[00:11:00] On the other side of therapies, we have aquaporin-4 associated disorders. So, this is neuromyelitis optica, again, may affect many members of our community. There’s been a huge expansion in the last few years of specific treatments for neuromyelitis optica, and we now have FDA approved therapies to prevent further attacks of the disorder, one of which is Eculizumab, and data has now emerged on the longer term safety and efficacy of this treatment, suggesting that it has a good safety profile and is an effective treatment for aquaporin-4 associated neuromyelitis optica, which is great news for people who may be affected by this disease.
[00:11:44] And then acute flaccid myelitis is another disorder that affects many members of our community and their families, and this is an interesting disorder that’s really only emerged over the last 10 years or so. It primarily affects children, and it can cause quite severe paralysis of the limbs and even other parts of the body, like the muscles of breathing. It’s called a polio-like illness, because it actually quite resembles historical cases of polio that of course, is not around much anymore, although there’s been an unusual emergence of a few recent cases of polio in America after a long time.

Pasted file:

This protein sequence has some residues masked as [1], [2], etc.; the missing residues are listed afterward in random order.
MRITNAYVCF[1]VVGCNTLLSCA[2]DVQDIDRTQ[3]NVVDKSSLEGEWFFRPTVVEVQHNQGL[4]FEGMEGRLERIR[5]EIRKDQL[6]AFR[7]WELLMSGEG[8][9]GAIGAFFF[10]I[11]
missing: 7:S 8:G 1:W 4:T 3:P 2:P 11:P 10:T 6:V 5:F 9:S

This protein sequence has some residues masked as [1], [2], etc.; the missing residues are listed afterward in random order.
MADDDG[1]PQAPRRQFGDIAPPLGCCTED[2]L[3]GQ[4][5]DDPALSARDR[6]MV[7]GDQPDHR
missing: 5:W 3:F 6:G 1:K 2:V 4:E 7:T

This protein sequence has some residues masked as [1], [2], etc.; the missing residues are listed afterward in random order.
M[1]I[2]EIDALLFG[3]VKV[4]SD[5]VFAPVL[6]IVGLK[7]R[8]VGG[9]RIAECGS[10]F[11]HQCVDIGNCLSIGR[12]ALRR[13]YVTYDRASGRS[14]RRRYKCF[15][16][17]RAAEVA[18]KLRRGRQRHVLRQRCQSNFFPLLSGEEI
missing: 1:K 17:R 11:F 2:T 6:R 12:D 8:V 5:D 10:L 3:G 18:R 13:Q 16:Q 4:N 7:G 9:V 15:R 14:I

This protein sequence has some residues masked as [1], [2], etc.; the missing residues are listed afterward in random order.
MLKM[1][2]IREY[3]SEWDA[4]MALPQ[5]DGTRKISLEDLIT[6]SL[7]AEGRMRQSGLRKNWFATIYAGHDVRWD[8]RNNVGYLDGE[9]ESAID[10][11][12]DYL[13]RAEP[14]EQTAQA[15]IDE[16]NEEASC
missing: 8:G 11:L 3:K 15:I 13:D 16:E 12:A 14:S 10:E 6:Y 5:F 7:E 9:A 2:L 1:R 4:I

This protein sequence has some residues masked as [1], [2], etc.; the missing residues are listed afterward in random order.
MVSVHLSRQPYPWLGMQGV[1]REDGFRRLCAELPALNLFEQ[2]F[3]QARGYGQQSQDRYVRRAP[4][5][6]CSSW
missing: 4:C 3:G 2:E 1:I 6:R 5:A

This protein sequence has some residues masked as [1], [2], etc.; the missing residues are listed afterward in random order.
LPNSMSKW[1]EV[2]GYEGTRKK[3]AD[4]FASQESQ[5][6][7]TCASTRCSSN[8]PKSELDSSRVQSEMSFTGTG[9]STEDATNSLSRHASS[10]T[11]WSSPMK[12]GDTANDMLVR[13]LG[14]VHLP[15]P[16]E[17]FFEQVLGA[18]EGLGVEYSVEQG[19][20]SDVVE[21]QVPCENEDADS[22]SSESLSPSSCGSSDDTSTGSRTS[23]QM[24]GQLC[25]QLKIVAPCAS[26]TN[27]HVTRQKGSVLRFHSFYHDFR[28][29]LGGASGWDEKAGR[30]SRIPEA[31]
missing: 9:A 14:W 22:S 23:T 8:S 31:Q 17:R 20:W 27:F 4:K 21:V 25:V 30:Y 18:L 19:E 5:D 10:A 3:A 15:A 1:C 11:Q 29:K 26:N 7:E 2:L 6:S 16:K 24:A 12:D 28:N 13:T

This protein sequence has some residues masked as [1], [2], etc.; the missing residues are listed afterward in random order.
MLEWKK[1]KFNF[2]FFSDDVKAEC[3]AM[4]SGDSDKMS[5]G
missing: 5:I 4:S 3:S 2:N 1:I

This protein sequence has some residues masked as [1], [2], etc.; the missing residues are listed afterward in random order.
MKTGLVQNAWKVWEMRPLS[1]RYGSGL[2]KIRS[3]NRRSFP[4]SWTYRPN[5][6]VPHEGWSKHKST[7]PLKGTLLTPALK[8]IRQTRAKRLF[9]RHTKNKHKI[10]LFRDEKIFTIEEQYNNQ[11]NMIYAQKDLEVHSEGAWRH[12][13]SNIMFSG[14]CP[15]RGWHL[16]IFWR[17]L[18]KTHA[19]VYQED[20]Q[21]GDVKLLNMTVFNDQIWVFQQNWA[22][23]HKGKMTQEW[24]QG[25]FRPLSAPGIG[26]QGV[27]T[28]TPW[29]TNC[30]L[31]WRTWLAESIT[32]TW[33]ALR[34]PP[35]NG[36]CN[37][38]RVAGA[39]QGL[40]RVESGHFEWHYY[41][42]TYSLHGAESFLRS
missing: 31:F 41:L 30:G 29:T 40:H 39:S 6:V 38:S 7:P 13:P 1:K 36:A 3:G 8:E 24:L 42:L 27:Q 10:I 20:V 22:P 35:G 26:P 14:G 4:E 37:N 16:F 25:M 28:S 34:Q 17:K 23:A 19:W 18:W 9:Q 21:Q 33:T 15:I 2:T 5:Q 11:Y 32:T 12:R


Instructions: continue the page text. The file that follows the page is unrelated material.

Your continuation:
[00:12:25] But acute flaccid myelitis is something that’s been very challenging in recent years. And one of the challenges has actually been how to make a diagnosis and how to help our colleagues out there in the community who may be working in pediatric emergency departments and urgent care centers. How can they recognize this disorder? How can they make a rapid diagnosis for children or young people who present with this problem in order to best facilitate their treatment and rehabilitation? So, this was a concerted effort supported largely by the SRNA to bring physicians and colleagues together from institutions around America and actually around the world, and to put our heads together in terms of how we can better diagnose this disorder.
[00:13:14] We came up with a series of diagnostic criteria that we think are going to help over the long term and improving the diagnosis here. And this is important from a research perspective, because if we’re going to have studies of potential treatments, for example, for AFM, we need to be able to diagnose the disorder correctly. So, this was a great outcome from the work of the AFM working group.
[00:13:38] And then on the treatment side of AFM, this is exciting news for people in the field and there are early studies, so these are still lab and animal-based studies suggesting that monoclonal antibodies, these are specific type of protein treatments that can be used in the medical setting and they may be effective in potentially controlling the disease of AFM and ameliorating some of the damage that it may cause in the acute setting. So, this is a good step in the right direction that things are being developed in a scientific sense in terms of potential treatments.